The larger promise of CAD lay in its ability to record three-dimensionally and to generate drawings based on the full 3-D geometry of a site or structure. As database technology made it possible to record the added information that archaeologists were unearthing in the 1960s and 1970s, CAD made it possible for archaeologists to record 3-D information easily and with the precision of the original field measurements. Fortunately, advanced surveying equipment, particularly the total station and, to a lesser extent, desktop photogrammetry, made the gathering of 3-D data far easier. The 3-D capabilities of CAD and advanced surveying instruments have led to very complex 3-D models as archaeological records. The models record the full geometry, and all dimensions can be retrieved at surveyed precision. The 3-D models can also be segmented to permit any on-screen view or paper drawing to include or exclude parts of the whole according to the needs of the moment.

Scholars conceive of CAD models of structures in two quite different ways. For some, the CAD model is the kind of record that a drawing once was – containing all the dimensional and geometric information known from surveying. For others the model is the starting point for reconstructing missing parts or phases, for making realistic images, or for envisioning larger ensembles, cityscapes, or landscapes. Those intending to reconstruct, illustrate, or envision the past may not need an exact record of existing conditions. As a result, two approaches to CAD modeling – one based on record-keeping practices and the other less concerned with precise dimensions – have been common. In general, archaeologists have been more likely to use CAD as a record-keeping technology, since their approach to data gathering emphasizes such recording. Archaeologists and architectural historians dealing with older and less complete structures have often used CAD for precise records as well.

Archaeologists using CAD models principally for reconstructing, illustrating, or envisioning the past have worried less about precise dimensions and more about appearances. Buildings or larger ensembles imagined with the aid of the computer and with simpler, idealized dimensions are much easier and less expensive to make and can be presented in ways that are extremely compelling. However, using CAD as an aid to illustrate reconstructed realities nearly always involves subsidiary technologies, usually rendering programs or virtual reality programs that use CAD models as their starting points.

Reconstructions based on CAD data – even idealized and simplified CAD data – have one very important benefit over hand-drawn reconstructions: they must be based on fitting geometric shapes to one another. Therefore, CAD models are limited by the rules of geometry. A CAD program will only generate a reconstructed view based on the rules of geometry, not the hopes or dreams of a scholar.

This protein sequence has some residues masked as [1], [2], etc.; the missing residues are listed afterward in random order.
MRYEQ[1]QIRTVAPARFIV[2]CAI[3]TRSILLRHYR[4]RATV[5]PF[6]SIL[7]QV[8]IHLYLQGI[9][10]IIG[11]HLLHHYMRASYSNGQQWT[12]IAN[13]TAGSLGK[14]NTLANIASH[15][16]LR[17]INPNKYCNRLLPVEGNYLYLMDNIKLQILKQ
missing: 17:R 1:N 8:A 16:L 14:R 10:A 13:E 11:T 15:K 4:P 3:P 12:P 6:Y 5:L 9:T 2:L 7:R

Computer reconstructions can be truly photorealistic, providing believably real images. That has drawbacks as well as obvious benefits. The photorealistic views generally omit the inevitable irregularities of real structures, dirt and grime, marks of age and deterioration, nearby vegetation, and so on. The surrounding structures must often be omitted as well – or be included as if they were fully known when they are not – or be shown only as featureless blocks. Standing alone or in a generalized context, an ancient structure looks unnatural; placed in a hypothetical context it provides a sense of reality that exceeds our knowledge. The root problem here is not with the computer but with the necessarily partial state of our knowledge.

Virtual reality (VR) systems based on CAD models promise realistic visions of computer worlds through which users may navigate. However, they face similar problems of inadequate data. A new hybrid system provides reconstructions that are visible in glasses through which the actual remains can be seen at the same time. This promises a better marriage of the real and the reconstructed, but the technology has yet to be proved in actual use.

VR and generalized models permit serious examination of larger settings. Both VR worlds and very generalized models can provide information about landscapes, urban scale, open spaces, communication arteries, and other aspects of both the natural and the constructed world.

Archaeologists have used CAD, GIS, and databases primarily for data recording. In fact, that is the most important benefit the computer has brought to archaeology – the ability to manage more data more effectively. Of course, managing the data effectively implies accessing the data effectively as well. Databases, CAD models, and GIS programs all provide many ways to retrieve information, to analyze, to ask questions of the data, and to understand better what has been found and the relationships between and among those finds. That retrieval, of course, requires some computer skill.